There are so many misconceptions in the comments it's hard to know where to start. First off, Bitcoin's (proposed) ISO 4217 code is XBT, so henceforth will refer to it as such.
Secondly, saying the drug trade is the raison d'etre of XBT is like saying the same thing about fiat currency. XBT can also be used to pay for electronics (NewEgg and I believe MSFT even accepts it), as well as games (Steam), as well as for VPS services. It can even be used to purchase beer, should the merchant accept it. Surely these are all things that are at least tangentially related to the interests of anyone with a passion for IT.
Thirdly, XBT is simple to grasp but difficult to master. Even buying and selling has nuances, such as the mysterious miner fee. However, a wallet is little more than a public and private key combination with a certain value of XBT assigned. To spend some or all of the XBT therein, you need the private key. Does this remind you of anything?
Finally, referring to XBT as "newfangled fad-inducing social crap" is just revelling in ignorance. There is a burgeoning industry surrounding XBT and its uses, so it's not going to wink out overnight. Cryptocurrencies are a nascent technology in general, so it's only natural that regulation lags behind the banks. I'm sure anyone even remotely familiar with the history of the banking industry knows it wasn't all sunshine and roses in that industry either, and arguably is still very much a wild-west type of business despite heavy regulation.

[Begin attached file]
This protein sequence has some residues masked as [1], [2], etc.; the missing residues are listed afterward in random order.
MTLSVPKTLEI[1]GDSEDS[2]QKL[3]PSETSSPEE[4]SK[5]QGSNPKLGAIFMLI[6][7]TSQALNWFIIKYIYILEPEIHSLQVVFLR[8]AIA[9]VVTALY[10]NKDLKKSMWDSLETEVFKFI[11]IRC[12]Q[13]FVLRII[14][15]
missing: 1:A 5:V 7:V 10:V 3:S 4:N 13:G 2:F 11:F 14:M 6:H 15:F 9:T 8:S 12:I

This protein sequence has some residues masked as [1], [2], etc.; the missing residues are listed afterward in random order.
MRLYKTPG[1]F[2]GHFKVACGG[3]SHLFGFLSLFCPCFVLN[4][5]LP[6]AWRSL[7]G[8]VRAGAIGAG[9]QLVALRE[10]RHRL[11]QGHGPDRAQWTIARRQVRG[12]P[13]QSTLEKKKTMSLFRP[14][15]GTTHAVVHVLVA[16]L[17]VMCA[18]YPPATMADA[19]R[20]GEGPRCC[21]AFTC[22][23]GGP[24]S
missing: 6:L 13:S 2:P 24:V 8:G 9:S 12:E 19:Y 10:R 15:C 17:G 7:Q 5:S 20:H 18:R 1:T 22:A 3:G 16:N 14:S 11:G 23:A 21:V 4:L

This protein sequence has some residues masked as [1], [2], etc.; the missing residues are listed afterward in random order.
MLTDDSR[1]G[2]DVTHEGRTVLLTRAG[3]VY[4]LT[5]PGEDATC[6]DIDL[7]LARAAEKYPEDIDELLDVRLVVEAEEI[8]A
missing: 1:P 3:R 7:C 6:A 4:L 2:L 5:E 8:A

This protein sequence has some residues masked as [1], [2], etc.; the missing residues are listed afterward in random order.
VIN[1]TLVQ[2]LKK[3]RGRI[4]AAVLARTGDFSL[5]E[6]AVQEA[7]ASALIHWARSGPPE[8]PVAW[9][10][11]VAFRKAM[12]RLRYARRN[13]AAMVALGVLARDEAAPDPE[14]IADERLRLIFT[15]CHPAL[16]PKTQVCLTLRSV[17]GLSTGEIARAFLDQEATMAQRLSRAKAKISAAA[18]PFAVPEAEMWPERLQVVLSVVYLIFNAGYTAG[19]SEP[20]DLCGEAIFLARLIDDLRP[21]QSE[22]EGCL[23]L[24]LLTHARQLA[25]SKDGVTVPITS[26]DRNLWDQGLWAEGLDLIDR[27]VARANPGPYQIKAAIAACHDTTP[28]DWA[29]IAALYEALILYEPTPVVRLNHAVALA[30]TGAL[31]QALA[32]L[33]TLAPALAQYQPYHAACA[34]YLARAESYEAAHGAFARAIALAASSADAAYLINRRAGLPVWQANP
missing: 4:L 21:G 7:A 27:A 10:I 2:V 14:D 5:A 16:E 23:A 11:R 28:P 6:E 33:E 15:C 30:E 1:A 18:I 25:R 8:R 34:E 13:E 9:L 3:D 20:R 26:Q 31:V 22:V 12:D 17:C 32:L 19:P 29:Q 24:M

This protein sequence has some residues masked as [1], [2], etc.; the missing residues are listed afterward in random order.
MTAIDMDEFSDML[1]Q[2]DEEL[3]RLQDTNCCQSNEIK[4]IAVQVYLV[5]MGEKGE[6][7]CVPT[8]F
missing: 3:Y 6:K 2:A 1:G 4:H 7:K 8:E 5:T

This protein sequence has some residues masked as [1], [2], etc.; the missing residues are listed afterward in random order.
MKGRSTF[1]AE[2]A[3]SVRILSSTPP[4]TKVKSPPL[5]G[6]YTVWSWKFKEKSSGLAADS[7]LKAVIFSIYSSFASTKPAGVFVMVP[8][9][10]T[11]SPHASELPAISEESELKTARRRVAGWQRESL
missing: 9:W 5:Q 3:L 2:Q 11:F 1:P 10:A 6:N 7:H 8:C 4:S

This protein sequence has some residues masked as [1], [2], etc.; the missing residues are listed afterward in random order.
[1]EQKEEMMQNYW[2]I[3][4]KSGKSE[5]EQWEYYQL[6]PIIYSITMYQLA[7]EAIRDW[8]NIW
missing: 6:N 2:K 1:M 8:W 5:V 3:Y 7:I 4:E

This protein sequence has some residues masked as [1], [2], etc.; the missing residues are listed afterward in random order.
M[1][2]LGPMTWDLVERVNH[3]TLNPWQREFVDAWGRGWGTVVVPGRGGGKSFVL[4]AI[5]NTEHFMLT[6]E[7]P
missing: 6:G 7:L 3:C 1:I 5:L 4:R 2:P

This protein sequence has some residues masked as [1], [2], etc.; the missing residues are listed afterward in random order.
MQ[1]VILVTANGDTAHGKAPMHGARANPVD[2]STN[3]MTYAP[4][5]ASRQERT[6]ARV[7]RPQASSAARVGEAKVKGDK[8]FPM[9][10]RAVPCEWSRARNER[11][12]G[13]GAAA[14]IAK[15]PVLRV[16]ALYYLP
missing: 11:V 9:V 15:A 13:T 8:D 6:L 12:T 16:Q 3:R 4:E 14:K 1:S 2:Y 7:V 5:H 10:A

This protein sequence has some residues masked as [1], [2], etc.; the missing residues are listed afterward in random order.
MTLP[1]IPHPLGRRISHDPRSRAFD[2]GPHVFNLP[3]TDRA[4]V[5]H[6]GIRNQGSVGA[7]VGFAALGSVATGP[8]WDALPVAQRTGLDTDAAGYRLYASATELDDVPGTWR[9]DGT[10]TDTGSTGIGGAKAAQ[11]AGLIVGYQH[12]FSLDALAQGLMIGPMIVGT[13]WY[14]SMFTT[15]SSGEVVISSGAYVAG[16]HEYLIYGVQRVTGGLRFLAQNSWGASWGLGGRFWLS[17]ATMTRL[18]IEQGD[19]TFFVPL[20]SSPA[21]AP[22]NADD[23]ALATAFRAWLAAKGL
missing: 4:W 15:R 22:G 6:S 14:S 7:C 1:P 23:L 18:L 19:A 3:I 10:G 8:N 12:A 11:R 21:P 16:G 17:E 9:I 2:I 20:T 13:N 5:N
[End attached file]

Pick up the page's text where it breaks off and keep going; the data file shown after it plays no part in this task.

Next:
Many have profited immensely off the rise of XBT and many take payments for their labours exclusively in XBT and manage to get by. Really, it's not that much different from being paid in USD or AUD while living in the UK. Either way that currency isn't going to convert itself. There are pitfalls, but there are benefits. Not everyone has a use case for it and that's fine, but to dismiss it out-of-hand without even understanding the fundamentals of how it works is just ridiculous.